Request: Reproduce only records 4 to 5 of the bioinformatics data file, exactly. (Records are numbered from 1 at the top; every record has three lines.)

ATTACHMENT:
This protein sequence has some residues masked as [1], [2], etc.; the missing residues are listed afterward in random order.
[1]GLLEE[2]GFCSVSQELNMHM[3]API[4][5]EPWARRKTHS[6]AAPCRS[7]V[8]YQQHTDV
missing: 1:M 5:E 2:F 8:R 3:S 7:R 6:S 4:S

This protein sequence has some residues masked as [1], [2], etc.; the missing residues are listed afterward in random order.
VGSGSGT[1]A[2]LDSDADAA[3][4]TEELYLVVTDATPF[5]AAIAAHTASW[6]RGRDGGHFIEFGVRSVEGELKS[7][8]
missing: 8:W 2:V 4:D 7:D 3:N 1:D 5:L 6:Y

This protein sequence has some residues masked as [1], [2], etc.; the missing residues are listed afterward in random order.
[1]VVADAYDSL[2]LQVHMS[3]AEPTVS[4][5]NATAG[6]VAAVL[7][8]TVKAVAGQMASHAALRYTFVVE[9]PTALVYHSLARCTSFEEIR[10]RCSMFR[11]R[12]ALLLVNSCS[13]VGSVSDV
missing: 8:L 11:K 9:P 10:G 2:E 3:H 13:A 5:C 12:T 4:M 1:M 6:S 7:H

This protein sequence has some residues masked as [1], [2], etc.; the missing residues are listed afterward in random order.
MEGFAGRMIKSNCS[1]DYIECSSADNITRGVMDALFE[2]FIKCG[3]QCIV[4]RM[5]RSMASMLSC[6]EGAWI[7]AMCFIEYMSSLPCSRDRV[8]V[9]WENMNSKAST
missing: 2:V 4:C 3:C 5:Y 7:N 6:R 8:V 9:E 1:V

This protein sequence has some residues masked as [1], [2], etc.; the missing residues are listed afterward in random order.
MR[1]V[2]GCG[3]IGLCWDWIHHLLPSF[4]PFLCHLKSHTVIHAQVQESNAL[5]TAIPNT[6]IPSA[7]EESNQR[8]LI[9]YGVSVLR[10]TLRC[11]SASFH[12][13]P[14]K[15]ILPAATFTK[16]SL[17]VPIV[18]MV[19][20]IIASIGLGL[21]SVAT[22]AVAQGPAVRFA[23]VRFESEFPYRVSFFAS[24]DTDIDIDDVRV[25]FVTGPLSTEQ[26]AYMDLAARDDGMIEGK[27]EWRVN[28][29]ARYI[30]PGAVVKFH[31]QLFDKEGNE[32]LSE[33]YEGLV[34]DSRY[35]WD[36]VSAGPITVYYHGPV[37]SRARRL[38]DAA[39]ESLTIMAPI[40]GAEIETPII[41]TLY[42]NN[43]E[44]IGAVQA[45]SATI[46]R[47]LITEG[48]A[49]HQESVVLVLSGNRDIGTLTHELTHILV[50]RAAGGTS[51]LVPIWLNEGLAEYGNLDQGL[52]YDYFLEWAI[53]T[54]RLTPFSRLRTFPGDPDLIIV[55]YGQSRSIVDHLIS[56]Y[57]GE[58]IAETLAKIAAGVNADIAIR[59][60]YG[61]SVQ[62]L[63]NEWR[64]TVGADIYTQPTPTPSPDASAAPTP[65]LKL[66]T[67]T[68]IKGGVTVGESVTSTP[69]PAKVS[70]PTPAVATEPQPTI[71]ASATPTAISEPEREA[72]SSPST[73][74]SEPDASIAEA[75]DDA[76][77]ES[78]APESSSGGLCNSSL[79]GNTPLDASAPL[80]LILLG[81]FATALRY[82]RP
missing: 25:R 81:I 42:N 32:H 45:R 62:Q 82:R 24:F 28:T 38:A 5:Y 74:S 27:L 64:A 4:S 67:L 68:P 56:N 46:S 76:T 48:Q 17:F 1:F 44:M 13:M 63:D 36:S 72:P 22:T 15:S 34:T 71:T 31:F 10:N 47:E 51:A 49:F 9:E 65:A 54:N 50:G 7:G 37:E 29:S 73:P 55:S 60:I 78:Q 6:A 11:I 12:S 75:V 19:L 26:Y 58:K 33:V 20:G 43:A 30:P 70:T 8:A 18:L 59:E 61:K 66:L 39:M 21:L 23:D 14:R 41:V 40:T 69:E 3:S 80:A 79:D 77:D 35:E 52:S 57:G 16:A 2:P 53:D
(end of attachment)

This protein sequence has some residues masked as [1], [2], etc.; the missing residues are listed afterward in random order.
MEGFAGRMIKSNCS[1]DYIECSSADNITRGVMDALFE[2]FIKCG[3]QCIV[4]RM[5]RSMASMLSC[6]EGAWI[7]AMCFIEYMSSLPCSRDRV[8]V[9]WENMNSKAST
missing: 2:V 4:C 3:C 5:Y 7:N 6:R 8:V 9:E 1:V

This protein sequence has some residues masked as [1], [2], etc.; the missing residues are listed afterward in random order.
MR[1]V[2]GCG[3]IGLCWDWIHHLLPSF[4]PFLCHLKSHTVIHAQVQESNAL[5]TAIPNT[6]IPSA[7]EESNQR[8]LI[9]YGVSVLR[10]TLRC[11]SASFH[12][13]P[14]K[15]ILPAATFTK[16]SL[17]VPIV[18]MV[19][20]IIASIGLGL[21]SVAT[22]AVAQGPAVRFA[23]VRFESEFPYRVSFFAS[24]DTDIDIDDVRV[25]FVTGPLSTEQ[26]AYMDLAARDDGMIEGK[27]EWRVN[28][29]ARYI[30]PGAVVKFH[31]QLFDKEGNE[32]LSE[33]YEGLV[34]DSRY[35]WD[36]VSAGPITVYYHGPV[37]SRARRL[38]DAA[39]ESLTIMAPI[40]GAEIETPII[41]TLY[42]NN[43]E[44]IGAVQA[45]SATI[46]R[47]LITEG[48]A[49]HQESVVLVLSGNRDIGTLTHELTHILV[50]RAAGGTS[51]LVPIWLNEGLAEYGNLDQGL[52]YDYFLEWAI[53]T[54]RLTPFSRLRTFPGDPDLIIV[55]YGQSRSIVDHLIS[56]Y[57]GE[58]IAETLAKIAAGVNADIAIR[59][60]YG[61]SVQ[62]L[63]NEWR[64]TVGADIYTQPTPTPSPDASAAPTP[65]LKL[66]T[67]T[68]IKGGVTVGESVTSTP[69]PAKVS[70]PTPAVATEPQPTI[71]ASATPTAISEPEREA[72]SSPST[73][74]SEPDASIAEA[75]DDA[76][77]ES[78]APESSSGGLCNSSL[79]GNTPLDASAPL[80]LILLG[81]FATALRY[82]RP
missing: 25:R 81:I 42:N 32:H 45:R 62:Q 82:R 24:F 28:T 38:A 5:Y 74:S 27:L 64:A 4:S 67:L 68:P 56:N 46:S 76:T 48:Q 17:F 1:F 44:M 13:M 63:D 36:S 72:P 22:T 15:S 34:T 71:T 31:F 10:N 47:E 51:A 49:F 9:E 65:A 54:N 50:G 7:G 37:E 29:S 73:P 55:S 60:I 78:Q 6:A 11:I 12:S 75:V 19:L 26:Y 58:K 33:V 20:G 43:A 30:P 70:T 8:A 18:L 59:E 61:K 66:L 39:M 21:L 23:D 14:R 41:V 40:T 69:E 3:S 80:A 79:D 77:D 35:E 52:S 57:G 16:A 2:P 53:D